Produced by both Toho Co. Ltd and Fuji Television, "Princess of the Moon" was a prestige picture, based on the famous Japanese folktale "The Tale of the Bamboo Cutter", also known as "Princess Kaguya".
I'd go into further detail, especially the original story's proto-science fiction elements. But I'm not THAT good of a nonsense scholar, so I don't want to start spewing inaccuracies from the proverbial hinder, if you will. And besides, Wikipedia is NOT as useless as the so-called 'normal masses' will tell you otherwise, so here's their informative article on said folktale.
And instead, I'm going to focus on the 1987 adaptation's lone Kaiju named The Sea Dragon (or simply Dragon).
Contrary to popular belief, mythology never remains constant, between all the various retellings and revisions done to them.
What Disney Animation did to the many Grimm Brothers fairy tales, and Ray Harryhausen nixing the sea monster Cetus, for an original character with the unoriginal name of The Kraken, are both examples of this.
Well, "Princess of the Moon" decided to put a giant monster into its own retelling, along with a newer sub-plot to get it there.
Basically, the half-human / half-lunar alien Kaya (Princess Kaguya herself), attracts the attention of several royal, and high ranking suitors. And Kaguya sends all of them on virtually impossible tasks, in order to sway their affections well away from her.
One such task sends the only real love interest of the lot, to sail to the ends of the Earth. And he, along with his crew, have a disastrous oceanic run in with The Sea Dragon, who promptly sinks the 'good' suitor's ship, with all hands on board.
I'd gleefully say 'Great job on that mess, Princess Kaguya!' But seeing how the somewhat aloof alien-human princess does indeed mourn this particular tragedy, by loosing her one decent would-be husband, that would just be mean spirited.
"Princess from the Moon" is one of those obscure Japanese fantasy films that the more mainstream Kaiju fans here in America MIGHT have heard of in passing (more on that later), but never really followed up on it.
Now there is a rather unfortunate bias these fans have towards all other forms of Japanese science fiction and fantasy. Mainly because Godzilla himself ins't in any of these non-Godzilla projects. And as such, they will openly dismiss and ignore even the exciting entries into the genre. Like last year's "Pacific Rim", and the better series within the Ultraman franchise.
But equally as problematic, is that most of these overlooked Tokusatsu productions are...well...just not that good, when finally seen. Or all that interesting, even by their own individual merits.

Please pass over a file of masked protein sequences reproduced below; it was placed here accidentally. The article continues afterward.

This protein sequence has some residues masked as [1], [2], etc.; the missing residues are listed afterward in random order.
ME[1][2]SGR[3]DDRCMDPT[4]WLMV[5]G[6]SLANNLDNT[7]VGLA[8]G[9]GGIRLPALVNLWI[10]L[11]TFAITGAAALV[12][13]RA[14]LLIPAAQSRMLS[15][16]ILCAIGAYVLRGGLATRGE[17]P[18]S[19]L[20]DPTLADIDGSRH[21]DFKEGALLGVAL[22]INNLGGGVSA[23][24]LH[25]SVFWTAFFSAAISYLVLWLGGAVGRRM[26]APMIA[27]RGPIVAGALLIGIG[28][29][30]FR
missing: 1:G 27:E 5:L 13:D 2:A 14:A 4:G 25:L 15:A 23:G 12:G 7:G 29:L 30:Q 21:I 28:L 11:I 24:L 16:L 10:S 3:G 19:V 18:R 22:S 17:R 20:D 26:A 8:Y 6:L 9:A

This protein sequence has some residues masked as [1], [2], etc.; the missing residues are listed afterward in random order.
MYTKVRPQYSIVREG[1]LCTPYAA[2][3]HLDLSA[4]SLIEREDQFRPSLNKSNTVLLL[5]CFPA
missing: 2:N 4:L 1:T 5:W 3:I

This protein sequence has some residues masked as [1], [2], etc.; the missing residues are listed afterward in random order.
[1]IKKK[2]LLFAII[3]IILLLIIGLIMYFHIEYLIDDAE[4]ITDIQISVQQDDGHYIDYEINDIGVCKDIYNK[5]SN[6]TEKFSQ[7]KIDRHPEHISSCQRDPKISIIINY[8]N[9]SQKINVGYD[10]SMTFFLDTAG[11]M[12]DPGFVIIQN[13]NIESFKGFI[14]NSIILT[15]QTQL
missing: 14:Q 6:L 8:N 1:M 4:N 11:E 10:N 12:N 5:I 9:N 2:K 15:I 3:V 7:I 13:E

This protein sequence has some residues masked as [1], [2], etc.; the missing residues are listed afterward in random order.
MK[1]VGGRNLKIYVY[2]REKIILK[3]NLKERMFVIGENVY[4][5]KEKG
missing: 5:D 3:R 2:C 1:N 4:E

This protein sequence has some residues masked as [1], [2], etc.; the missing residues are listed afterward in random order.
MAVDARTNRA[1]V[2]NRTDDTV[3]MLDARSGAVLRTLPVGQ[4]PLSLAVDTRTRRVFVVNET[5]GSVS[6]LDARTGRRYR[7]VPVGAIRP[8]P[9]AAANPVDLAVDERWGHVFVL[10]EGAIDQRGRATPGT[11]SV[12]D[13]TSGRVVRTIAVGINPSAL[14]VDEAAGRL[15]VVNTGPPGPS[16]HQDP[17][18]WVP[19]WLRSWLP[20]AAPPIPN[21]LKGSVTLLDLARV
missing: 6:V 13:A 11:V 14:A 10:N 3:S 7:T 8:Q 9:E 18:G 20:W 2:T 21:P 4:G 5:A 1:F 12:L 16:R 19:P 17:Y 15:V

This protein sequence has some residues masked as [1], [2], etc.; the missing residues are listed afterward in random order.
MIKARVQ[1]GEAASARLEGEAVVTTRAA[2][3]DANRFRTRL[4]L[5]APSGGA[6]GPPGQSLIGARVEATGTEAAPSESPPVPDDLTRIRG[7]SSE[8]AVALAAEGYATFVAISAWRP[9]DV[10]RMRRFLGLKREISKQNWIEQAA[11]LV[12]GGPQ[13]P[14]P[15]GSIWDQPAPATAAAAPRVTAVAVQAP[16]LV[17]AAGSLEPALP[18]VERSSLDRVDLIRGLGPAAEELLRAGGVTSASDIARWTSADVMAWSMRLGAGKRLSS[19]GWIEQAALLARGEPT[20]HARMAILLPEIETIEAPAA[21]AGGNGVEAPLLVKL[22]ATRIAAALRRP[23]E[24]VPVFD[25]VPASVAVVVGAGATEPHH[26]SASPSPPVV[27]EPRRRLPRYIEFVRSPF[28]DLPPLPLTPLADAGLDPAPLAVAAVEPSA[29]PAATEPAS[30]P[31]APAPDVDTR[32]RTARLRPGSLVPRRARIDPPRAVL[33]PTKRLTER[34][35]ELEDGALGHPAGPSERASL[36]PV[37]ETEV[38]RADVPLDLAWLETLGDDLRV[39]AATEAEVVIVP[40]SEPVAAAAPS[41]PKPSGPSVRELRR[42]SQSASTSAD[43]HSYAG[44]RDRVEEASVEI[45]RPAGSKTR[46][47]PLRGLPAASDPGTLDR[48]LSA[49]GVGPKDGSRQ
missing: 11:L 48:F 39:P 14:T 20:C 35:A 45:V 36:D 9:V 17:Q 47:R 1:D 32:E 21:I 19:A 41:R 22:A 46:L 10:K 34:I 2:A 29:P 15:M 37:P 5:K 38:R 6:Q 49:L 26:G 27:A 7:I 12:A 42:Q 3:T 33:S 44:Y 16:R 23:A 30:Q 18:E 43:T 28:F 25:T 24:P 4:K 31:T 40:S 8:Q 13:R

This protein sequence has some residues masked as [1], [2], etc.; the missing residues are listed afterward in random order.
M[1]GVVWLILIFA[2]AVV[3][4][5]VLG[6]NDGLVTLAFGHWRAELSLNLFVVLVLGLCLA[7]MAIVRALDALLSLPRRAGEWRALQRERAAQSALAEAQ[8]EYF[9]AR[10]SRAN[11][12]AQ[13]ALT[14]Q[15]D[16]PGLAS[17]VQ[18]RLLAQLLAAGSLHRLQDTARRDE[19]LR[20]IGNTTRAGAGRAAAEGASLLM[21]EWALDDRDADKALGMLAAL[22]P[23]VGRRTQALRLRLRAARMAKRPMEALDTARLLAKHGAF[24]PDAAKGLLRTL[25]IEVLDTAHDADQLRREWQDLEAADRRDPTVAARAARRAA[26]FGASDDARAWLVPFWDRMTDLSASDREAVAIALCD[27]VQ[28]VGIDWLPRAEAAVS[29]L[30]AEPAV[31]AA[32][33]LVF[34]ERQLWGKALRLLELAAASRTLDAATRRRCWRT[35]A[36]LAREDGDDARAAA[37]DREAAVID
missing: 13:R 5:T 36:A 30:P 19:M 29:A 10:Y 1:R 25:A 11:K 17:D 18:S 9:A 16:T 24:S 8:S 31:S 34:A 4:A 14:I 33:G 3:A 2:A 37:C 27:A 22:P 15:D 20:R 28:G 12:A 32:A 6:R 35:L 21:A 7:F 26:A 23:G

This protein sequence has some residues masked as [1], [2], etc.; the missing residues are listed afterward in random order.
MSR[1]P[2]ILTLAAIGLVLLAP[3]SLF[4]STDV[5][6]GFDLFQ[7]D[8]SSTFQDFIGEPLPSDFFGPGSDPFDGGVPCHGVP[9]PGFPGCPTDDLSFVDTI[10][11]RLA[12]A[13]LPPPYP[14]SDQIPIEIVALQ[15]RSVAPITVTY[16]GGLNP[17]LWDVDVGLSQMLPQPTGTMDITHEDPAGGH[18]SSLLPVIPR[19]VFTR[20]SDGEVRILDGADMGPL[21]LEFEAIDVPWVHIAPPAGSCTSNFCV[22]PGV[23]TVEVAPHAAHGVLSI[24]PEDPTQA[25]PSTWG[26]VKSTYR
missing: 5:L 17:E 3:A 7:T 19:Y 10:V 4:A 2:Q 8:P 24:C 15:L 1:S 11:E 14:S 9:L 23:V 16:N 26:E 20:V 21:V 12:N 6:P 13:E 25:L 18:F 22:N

Now don't get me wrong, for "Princess of the Moon" is NOT at all a bad film!
It is a very well done, straight faced production, filled with a strong cast of equally prestige Japanese actors. Including world famous veteran Toshiro Mifune, as Taketori-no-Miyatsuko; the woodcutter-turned-wealthy adoptive father of Kaguya.
But like most big studio prestige films (prestige is a fun word to use), it's mostly pomp with very little circumstance. And as such, kind of monotonous to get through, viewing wise.
The film was directed by the acclaimed director Kon Ichikawa, whose work has often been noted by having 'a certain darkness and bleakness, punctuated with sparks of humanity'. However, "Princess of the Moon" is the only film of his I've seen, so I can't tell you for sure if his signature style also includes the aforementioned monotony.
Though with all that said, I'd really like to see his feature length documentary "Tokyo Olympiad" (1965) sometime soon.
Which finally brings us to freaking The Sea Dragon himself; he's barely in the blasted movie!
And no, I'm not being a bitter Kaiju fan here, but the monster's presence is so short, and virtually as pointless, that I honestly believe the movie would have benefited by NOT including the creature to begin with. And instead have Princess Kaguya's true love, be taken out by a regular sea storm. Just like the contractually obligated dead parents from Disney's "Frozen" (2013).
And what little screen time The Sea Dragon does have, we never really get a good look at the monster. Mainly the stiff puppet's back, being pulled through the water, of a smoke-covered model set.
With said, the only good images of The Sea Dragon have been from the few toys and promotional photos made. And so minor are these, that I was forced to make the following composite images through online theft (original web sources are self explanatory).
So how come A LOT of American Kaiju fans seem to be more aware of the minor creature, over the bigger film it originates from?
For a long while now (and still happening, apparently), a lot of people assumed that The Sea Dragon was a recovered, or refurbished monster prop from the failed Toho and Hammer Films co-production "Nessie" (1976-1979).
This of course have long since been disproved, as The Sea Dragon and The Loch Ness Monster from that unproduced effort, are two completely different, unrelated monsters. Both fictionally and actually.
But it's always worth mentioning, and to clarify the situation further, here's some really informative articles on the uncompleted making of "Nessie".
Cryptomundo's Article, by Mark Jaramillo.
A secondary article by Mark Jaramillo.